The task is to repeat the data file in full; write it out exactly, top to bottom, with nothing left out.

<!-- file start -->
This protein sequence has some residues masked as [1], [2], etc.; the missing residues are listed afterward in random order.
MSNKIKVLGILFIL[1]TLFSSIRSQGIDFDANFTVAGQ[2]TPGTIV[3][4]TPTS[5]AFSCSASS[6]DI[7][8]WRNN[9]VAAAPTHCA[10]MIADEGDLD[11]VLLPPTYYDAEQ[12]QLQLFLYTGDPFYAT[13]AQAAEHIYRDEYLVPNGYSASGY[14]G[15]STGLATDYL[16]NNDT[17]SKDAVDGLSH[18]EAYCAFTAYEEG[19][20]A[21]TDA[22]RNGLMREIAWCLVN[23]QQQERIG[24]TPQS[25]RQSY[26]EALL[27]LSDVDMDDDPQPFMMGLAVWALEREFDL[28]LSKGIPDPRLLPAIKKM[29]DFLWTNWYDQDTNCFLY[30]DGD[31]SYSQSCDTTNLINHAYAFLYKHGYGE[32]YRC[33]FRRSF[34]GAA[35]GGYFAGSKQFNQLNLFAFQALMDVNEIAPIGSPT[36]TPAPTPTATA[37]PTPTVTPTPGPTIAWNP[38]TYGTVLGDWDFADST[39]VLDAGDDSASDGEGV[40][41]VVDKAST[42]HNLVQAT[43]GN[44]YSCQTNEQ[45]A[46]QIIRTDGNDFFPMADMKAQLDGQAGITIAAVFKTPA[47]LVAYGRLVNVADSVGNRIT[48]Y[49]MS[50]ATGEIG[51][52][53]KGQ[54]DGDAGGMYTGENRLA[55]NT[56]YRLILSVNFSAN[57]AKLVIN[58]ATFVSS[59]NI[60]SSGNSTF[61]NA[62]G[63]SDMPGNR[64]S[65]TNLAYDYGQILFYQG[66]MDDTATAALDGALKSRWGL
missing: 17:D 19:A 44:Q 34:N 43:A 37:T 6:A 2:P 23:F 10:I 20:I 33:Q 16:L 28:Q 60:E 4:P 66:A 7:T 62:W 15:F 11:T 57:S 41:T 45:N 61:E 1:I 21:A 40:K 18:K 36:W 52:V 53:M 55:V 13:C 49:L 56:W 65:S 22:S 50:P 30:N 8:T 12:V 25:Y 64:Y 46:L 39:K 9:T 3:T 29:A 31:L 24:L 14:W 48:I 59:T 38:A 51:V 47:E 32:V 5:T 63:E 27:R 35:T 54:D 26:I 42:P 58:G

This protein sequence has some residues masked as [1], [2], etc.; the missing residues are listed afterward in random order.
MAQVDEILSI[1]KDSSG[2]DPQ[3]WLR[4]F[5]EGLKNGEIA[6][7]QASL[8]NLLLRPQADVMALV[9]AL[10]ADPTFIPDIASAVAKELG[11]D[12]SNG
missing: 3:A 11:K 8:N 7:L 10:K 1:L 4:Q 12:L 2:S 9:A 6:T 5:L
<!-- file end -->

This protein sequence has some residues masked as [1], [2], etc.; the missing residues are listed afterward in random order.
MSNKIKVLGILFIL[1]TLFSSIRSQGIDFDANFTVAGQ[2]TPGTIV[3][4]TPTS[5]AFSCSASS[6]DI[7][8]WRNN[9]VAAAPTHCA[10]MIADEGDLD[11]VLLPPTYYDAEQ[12]QLQLFLYTGDPFYAT[13]AQAAEHIYRDEYLVPNGYSASGY[14]G[15]STGLATDYL[16]NNDT[17]SKDAVDGLSH[18]EAYCAFTAYEEG[19][20]A[21]TDA[22]RNGLMREIAWCLVN[23]QQQERIG[24]TPQS[25]RQSY[26]EALL[27]LSDVDMDDDPQPFMMGLAVWALEREFDL[28]LSKGIPDPRLLPAIKKM[29]DFLWTNWYDQDTNCFLY[30]DGD[31]SYSQSCDTTNLINHAYAFLYKHGYGE[32]YRC[33]FRRSF[34]GAA[35]GGYFAGSKQFNQLNLFAFQALMDVNEIAPIGSPT[36]TPAPTPTATA[37]PTPTVTPTPGPTIAWNP[38]TYGTVLGDWDFADST[39]VLDAGDDSASDGEGV[40][41]VVDKAST[42]HNLVQAT[43]GN[44]YSCQTNEQ[45]A[46]QIIRTDGNDFFPMADMKAQLDGQAGITIAAVFKTPA[47]LVAYGRLVNVADSVGNRIT[48]Y[49]MS[50]ATGEIG[51][52][53]KGQ[54]DGDAGGMYTGENRLA[55]NT[56]YRLILSVNFSAN[57]AKLVIN[58]ATFVSS[59]NI[60]SSGNSTF[61]NA[62]G[63]SDMPGNR[64]S[65]TNLAYDYGQILFYQG[66]MDDTATAALDGALKSRWGL
missing: 17:D 19:A 44:Q 34:N 43:A 37:T 6:A 2:P 23:F 10:I 20:I 33:Q 16:L 28:Q 60:E 4:P 66:A 7:T 62:W 15:F 11:T 57:S 41:T 45:N 61:E 1:I 21:A 40:K 18:K 36:W 52:V 53:M 55:V 13:C 49:L 56:W 65:S 22:S 50:P 30:N 8:T 12:V 25:Y 64:Y 46:L 39:K 9:T 3:T 29:A 31:L 24:L 14:W 48:I 59:T 38:A 51:V 47:E 32:V 5:T 63:E 27:R 35:T 54:D 26:I 42:P 58:G

This protein sequence has some residues masked as [1], [2], etc.; the missing residues are listed afterward in random order.
MAQVDEILSI[1]KDSSG[2]DPQ[3]WLR[4]F[5]EGLKNGEIA[6][7]QASL[8]NLLLRPQADVMALV[9]AL[10]ADPTFIPDIASAVAKELG[11]D[12]SNG
missing: 3:A 11:K 8:N 7:L 10:K 1:L 4:Q 12:L 2:S 9:A 6:T 5:L